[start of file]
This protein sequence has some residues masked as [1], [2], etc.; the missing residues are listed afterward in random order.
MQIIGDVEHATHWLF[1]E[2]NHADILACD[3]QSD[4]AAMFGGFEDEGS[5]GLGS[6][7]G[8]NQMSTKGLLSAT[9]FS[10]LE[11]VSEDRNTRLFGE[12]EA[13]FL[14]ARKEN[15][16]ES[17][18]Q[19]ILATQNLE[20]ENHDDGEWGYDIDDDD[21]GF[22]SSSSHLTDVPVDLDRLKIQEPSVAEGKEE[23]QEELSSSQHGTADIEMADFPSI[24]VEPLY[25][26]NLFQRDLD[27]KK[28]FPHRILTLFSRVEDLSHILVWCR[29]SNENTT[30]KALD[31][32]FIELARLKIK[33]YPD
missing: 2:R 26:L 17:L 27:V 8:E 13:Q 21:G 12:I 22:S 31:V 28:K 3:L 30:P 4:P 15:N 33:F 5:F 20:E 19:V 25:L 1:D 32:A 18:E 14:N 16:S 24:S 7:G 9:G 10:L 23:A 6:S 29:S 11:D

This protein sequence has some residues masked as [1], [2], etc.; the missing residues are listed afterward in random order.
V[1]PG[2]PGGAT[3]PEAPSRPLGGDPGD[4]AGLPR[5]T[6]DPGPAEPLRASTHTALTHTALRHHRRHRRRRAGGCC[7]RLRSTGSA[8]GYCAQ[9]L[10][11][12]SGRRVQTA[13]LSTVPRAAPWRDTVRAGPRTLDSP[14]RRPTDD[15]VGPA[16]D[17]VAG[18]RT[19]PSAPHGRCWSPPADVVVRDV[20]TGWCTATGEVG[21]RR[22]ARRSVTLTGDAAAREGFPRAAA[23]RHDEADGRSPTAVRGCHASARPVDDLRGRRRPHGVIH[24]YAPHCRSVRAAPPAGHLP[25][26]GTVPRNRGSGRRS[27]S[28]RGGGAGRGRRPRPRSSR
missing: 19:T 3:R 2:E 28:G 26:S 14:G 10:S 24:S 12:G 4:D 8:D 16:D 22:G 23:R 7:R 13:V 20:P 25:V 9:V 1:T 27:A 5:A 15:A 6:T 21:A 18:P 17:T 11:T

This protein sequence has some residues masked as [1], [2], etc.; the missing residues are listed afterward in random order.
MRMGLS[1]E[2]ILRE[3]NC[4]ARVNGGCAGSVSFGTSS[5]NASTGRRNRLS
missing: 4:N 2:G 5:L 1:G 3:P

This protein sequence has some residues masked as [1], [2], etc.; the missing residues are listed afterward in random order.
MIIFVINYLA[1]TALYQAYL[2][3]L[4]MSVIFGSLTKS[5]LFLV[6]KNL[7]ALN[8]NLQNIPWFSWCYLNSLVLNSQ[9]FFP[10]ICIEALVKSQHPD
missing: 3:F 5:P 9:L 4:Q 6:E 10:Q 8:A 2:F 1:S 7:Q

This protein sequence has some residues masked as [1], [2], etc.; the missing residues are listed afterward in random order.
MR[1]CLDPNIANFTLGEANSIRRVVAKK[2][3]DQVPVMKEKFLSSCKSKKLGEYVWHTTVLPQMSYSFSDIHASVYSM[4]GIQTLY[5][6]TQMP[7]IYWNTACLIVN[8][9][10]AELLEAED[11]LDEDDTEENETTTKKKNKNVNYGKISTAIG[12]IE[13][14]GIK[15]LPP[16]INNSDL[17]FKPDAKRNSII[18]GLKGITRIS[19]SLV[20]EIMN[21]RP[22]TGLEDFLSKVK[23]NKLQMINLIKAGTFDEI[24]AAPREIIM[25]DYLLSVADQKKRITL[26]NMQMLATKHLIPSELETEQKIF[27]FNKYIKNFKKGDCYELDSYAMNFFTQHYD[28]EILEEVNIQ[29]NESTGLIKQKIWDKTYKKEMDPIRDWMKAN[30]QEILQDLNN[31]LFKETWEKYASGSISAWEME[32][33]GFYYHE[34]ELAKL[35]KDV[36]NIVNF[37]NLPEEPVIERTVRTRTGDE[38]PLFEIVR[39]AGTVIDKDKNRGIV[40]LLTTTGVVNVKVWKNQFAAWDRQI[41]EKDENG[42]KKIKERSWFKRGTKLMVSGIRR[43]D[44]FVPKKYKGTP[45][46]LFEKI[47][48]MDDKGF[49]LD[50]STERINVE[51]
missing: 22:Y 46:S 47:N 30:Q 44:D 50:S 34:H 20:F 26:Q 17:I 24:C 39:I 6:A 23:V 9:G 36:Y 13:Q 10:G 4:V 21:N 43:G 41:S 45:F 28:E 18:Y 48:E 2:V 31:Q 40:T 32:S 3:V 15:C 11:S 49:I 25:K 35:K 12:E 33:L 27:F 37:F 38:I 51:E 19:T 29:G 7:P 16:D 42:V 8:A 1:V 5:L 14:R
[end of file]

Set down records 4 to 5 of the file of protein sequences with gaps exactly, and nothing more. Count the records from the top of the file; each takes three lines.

This protein sequence has some residues masked as [1], [2], etc.; the missing residues are listed afterward in random order.
MIIFVINYLA[1]TALYQAYL[2][3]L[4]MSVIFGSLTKS[5]LFLV[6]KNL[7]ALN[8]NLQNIPWFSWCYLNSLVLNSQ[9]FFP[10]ICIEALVKSQHPD
missing: 3:F 5:P 9:L 4:Q 6:E 10:Q 8:A 2:F 1:S 7:Q

This protein sequence has some residues masked as [1], [2], etc.; the missing residues are listed afterward in random order.
MR[1]CLDPNIANFTLGEANSIRRVVAKK[2][3]DQVPVMKEKFLSSCKSKKLGEYVWHTTVLPQMSYSFSDIHASVYSM[4]GIQTLY[5][6]TQMP[7]IYWNTACLIVN[8][9][10]AELLEAED[11]LDEDDTEENETTTKKKNKNVNYGKISTAIG[12]IE[13][14]GIK[15]LPP[16]INNSDL[17]FKPDAKRNSII[18]GLKGITRIS[19]SLV[20]EIMN[21]RP[22]TGLEDFLSKVK[23]NKLQMINLIKAGTFDEI[24]AAPREIIM[25]DYLLSVADQKKRITL[26]NMQMLATKHLIPSELETEQKIF[27]FNKYIKNFKKGDCYELDSYAMNFFTQHYD[28]EILEEVNIQ[29]NESTGLIKQKIWDKTYKKEMDPIRDWMKAN[30]QEILQDLNN[31]LFKETWEKYASGSISAWEME[32][33]GFYYHE[34]ELAKL[35]KDV[36]NIVNF[37]NLPEEPVIERTVRTRTGDE[38]PLFEIVR[39]AGTVIDKDKNRGIV[40]LLTTTGVVNVKVWKNQFAAWDRQI[41]EKDENG[42]KKIKERSWFKRGTKLMVSGIRR[43]D[44]FVPKKYKGTP[45][46]LFEKI[47][48]MDDKGF[49]LD[50]STERINVE[51]
missing: 22:Y 46:S 47:N 30:Q 44:D 50:S 34:H 20:F 26:Q 17:I 24:C 39:I 6:A 23:V 9:G 36:Y 13:Q 10:G 4:V 21:N 43:G 41:S 45:F 28:E 18:Y 48:E 2:V 31:Q 40:T 32:S 3:V 15:C 11:S 49:I 25:K 35:K 12:E 33:L 27:F 37:F 38:I 51:E 19:T 29:G 7:P 16:D 42:V 8:A 1:V 5:L 14:R